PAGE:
|Lenticular astigmatism is an irregularity at the lens within the eye.
Types of Astigmatism
Astigmatism when applied to the cornea means that the cornea is not spherical like the top of
a ball, but oblong like the back of a spoon. Lenticular astigmatism
means that the natural crystalline lens of the eye is not perfectly symmetrical front
and back, but the crystalline lens is misshaped similar to the back
of the spoon example.
Astigmatism, no matter the
source, causes light passing through the cornea to focus at more
than one location on the retina, causing blurred vision and sometimes ghosting. Astigmatism
is a refractive error that can be corrected with glasses, contacts,
or refractive surgery like Lasik, Bladeless Lasik, LASEK, and PRK, but there are important limitations on the correction with
P-IOLs do not have astigmatic correction available, so a P-IOL
cannot correct astigmatism in the cornea nor in the lens.
Correction at the Lens
It is currently impossible
to correct lenticular astigmatism at the crystalline lens without
removing the lens and replacing it with a new plastic or silicone intraocular lens (IOL). It is impossible to just fix the crystalline
lens; the crystalline lens must be replaced. This replacement is
the same process as cataract surgery, but when there is no cataract it is called Refractive Lens Exchange (RLE). Due to other considerations,
RLE is not always appropriate to correct purely refractive errors.
IOLs do not have astigmatic
correction available, so an IOL cannot correct astigmatism in the
cornea, but can resolve astigmatism in the lens by replacement.
Correction at the Cornea
Corneal based refractive
surgery is able to correct corneal induced astigmatism at the source.
It is also possible to correct for lenticular astigmatism by "overcorrecting"
in the cornea to accommodate the lenticular astigmatism. In most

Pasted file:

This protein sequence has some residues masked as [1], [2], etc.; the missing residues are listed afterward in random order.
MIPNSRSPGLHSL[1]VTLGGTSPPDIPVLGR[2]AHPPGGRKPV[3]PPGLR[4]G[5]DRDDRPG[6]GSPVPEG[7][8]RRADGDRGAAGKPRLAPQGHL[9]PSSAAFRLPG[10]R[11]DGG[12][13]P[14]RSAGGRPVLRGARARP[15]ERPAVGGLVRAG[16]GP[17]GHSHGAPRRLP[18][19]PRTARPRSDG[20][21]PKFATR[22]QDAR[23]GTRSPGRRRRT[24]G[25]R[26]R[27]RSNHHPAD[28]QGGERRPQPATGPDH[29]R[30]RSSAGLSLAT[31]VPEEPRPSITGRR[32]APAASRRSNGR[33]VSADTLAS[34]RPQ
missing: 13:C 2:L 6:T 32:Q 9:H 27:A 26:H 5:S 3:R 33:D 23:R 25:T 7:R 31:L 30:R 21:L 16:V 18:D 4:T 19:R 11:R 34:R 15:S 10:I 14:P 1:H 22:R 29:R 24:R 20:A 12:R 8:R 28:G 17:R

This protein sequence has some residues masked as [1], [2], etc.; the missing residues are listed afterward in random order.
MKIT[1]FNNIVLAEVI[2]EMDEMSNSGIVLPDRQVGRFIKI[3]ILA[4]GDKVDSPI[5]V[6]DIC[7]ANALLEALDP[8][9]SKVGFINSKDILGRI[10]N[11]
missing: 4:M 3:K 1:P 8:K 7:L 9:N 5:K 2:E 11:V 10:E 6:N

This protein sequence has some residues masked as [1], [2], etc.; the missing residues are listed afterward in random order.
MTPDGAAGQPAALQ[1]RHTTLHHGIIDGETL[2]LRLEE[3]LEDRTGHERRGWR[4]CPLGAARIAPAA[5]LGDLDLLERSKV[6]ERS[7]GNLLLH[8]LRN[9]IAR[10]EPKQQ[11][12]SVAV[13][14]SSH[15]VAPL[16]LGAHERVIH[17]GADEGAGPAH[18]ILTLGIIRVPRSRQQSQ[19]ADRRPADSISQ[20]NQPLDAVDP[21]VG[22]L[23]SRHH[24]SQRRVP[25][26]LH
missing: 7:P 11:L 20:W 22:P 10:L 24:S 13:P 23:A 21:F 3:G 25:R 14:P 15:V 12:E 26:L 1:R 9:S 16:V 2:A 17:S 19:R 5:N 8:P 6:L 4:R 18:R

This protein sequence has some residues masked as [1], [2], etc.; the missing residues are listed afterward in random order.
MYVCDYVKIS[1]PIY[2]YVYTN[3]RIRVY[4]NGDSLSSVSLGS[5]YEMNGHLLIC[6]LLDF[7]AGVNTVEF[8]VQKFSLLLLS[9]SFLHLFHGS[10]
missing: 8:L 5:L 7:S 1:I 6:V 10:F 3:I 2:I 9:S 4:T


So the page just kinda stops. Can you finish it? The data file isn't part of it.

refractive surgery cases, the desire is to correct all astigmatism
no matter the source. This provides the patient with the most clear
Think of the eye as having
two lenses, one is the cornea, the other is the crystalline lens.
If the lens has an error of, say -1.00 diopter astigmatism, then the cornea could be changed +1.00
diopter to provide zero net astigmatism and a clear view. This is
like saying that if you can't raise the bridge, lower the water.
If the patient has lenticular
astigmatism and the lenticular astigmatism is corrected at the cornea,
then when the crystalline lens is replaced with an IOL for RLE or
cataract surgery, the corneal correction that includes the correction
for the lenticular astigmatism becomes an "overcorrection" at the
There are many ways to accommodate
this situation and much depends upon the individual patient's circumstances.
Obviously, someone with significant lenticular astigmatism could
simply not have refractive surgery. If the patient is nearing the
age of cataract development or is fully presbyopic, RLE is a possible
option. The patient could have only the astigmatism in the cornea
removed, but this may provide poor vision because the astigmatism
in the lens may cause blurry vision or ghosting. The patient could
have both corneal and lenticular astigmatism corrected at the cornea,
and then have the cornea corrected again after RLE or cataract surgery.
Lenticular astigmatism is
easily diagnosed before surgery and is just one of the many considerations
that must be evaluated for every patient. A patient with lenticular
astigmatism should discuss the situation with his or her doctor
and come to a decision that best fits the individual patient's needs
Looking For Best Lasik Surgeon?
If you are ready to choose a doctor to be evaluated for conventional
or custom wavefront Lasik, Bladeless Lasik, PRK, or any refractive surgery procedure, we recommend you consider a doctor who has been evaluated and certified by the USAEyes nonprofit organization.
Locate a USAEyes Evaluated & Certified Lasik Doctor.
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